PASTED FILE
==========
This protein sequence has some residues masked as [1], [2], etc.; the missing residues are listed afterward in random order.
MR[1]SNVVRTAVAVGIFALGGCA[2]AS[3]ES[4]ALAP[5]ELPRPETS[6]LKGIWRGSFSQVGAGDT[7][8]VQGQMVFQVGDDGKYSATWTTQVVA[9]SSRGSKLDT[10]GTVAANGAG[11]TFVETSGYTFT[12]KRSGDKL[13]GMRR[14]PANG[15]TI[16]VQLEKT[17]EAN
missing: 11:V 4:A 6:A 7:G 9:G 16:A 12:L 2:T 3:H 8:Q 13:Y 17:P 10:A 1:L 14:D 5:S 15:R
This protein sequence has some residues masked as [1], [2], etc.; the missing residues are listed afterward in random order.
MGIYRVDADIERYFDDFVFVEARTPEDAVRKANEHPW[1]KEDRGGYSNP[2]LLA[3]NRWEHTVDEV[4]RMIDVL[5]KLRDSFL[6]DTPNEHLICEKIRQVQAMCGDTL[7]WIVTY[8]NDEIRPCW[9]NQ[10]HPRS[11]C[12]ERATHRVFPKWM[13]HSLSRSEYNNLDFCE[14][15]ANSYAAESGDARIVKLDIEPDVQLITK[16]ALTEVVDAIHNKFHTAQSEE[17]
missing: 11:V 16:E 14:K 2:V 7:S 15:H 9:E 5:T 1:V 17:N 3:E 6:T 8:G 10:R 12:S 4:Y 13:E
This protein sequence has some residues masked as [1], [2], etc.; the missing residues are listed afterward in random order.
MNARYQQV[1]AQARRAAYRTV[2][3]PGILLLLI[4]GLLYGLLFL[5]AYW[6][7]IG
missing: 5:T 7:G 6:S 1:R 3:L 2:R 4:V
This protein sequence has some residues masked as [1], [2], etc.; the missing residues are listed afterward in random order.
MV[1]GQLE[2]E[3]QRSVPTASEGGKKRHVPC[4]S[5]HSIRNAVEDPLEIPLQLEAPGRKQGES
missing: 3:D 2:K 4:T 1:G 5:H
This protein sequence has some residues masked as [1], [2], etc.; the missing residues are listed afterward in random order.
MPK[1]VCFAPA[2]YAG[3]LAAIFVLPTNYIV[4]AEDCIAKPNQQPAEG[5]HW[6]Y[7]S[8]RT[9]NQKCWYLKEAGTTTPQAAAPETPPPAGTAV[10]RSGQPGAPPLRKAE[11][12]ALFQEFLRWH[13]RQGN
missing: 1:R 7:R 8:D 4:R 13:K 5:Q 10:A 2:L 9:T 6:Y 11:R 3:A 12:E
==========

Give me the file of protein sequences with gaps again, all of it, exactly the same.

This protein sequence has some residues masked as [1], [2], etc.; the missing residues are listed afterward in random order.
MR[1]SNVVRTAVAVGIFALGGCA[2]AS[3]ES[4]ALAP[5]ELPRPETS[6]LKGIWRGSFSQVGAGDT[7][8]VQGQMVFQVGDDGKYSATWTTQVVA[9]SSRGSKLDT[10]GTVAANGAG[11]TFVETSGYTFT[12]KRSGDKL[13]GMRR[14]PANG[15]TI[16]VQLEKT[17]EAN
missing: 11:V 4:A 6:A 7:G 9:G 16:A 12:L 2:T 3:H 8:Q 13:Y 17:P 10:A 1:L 14:D 5:S 15:R
This protein sequence has some residues masked as [1], [2], etc.; the missing residues are listed afterward in random order.
MGIYRVDADIERYFDDFVFVEARTPEDAVRKANEHPW[1]KEDRGGYSNP[2]LLA[3]NRWEHTVDEV[4]RMIDVL[5]KLRDSFL[6]DTPNEHLICEKIRQVQAMCGDTL[7]WIVTY[8]NDEIRPCW[9]NQ[10]HPRS[11]C[12]ERATHRVFPKWM[13]HSLSRSEYNNLDFCE[14][15]ANSYAAESGDARIVKLDIEPDVQLITK[16]ALTEVVDAIHNKFHTAQSEE[17]
missing: 11:V 16:E 14:K 2:V 7:S 15:H 9:E 5:T 1:V 17:N 3:E 6:T 8:G 10:R 12:S 4:Y 13:E
This protein sequence has some residues masked as [1], [2], etc.; the missing residues are listed afterward in random order.
MNARYQQV[1]AQARRAAYRTV[2][3]PGILLLLI[4]GLLYGLLFL[5]AYW[6][7]IG
missing: 5:T 7:G 6:S 1:R 3:L 2:R 4:V
This protein sequence has some residues masked as [1], [2], etc.; the missing residues are listed afterward in random order.
MV[1]GQLE[2]E[3]QRSVPTASEGGKKRHVPC[4]S[5]HSIRNAVEDPLEIPLQLEAPGRKQGES
missing: 3:D 2:K 4:T 1:G 5:H
This protein sequence has some residues masked as [1], [2], etc.; the missing residues are listed afterward in random order.
MPK[1]VCFAPA[2]YAG[3]LAAIFVLPTNYIV[4]AEDCIAKPNQQPAEG[5]HW[6]Y[7]S[8]RT[9]NQKCWYLKEAGTTTPQAAAPETPPPAGTAV[10]RSGQPGAPPLRKAE[11][12]ALFQEFLRWH[13]RQGN
missing: 1:R 7:R 8:D 4:R 13:K 5:Q 10:A 2:L 9:T 6:Y 11:R 3:A 12:E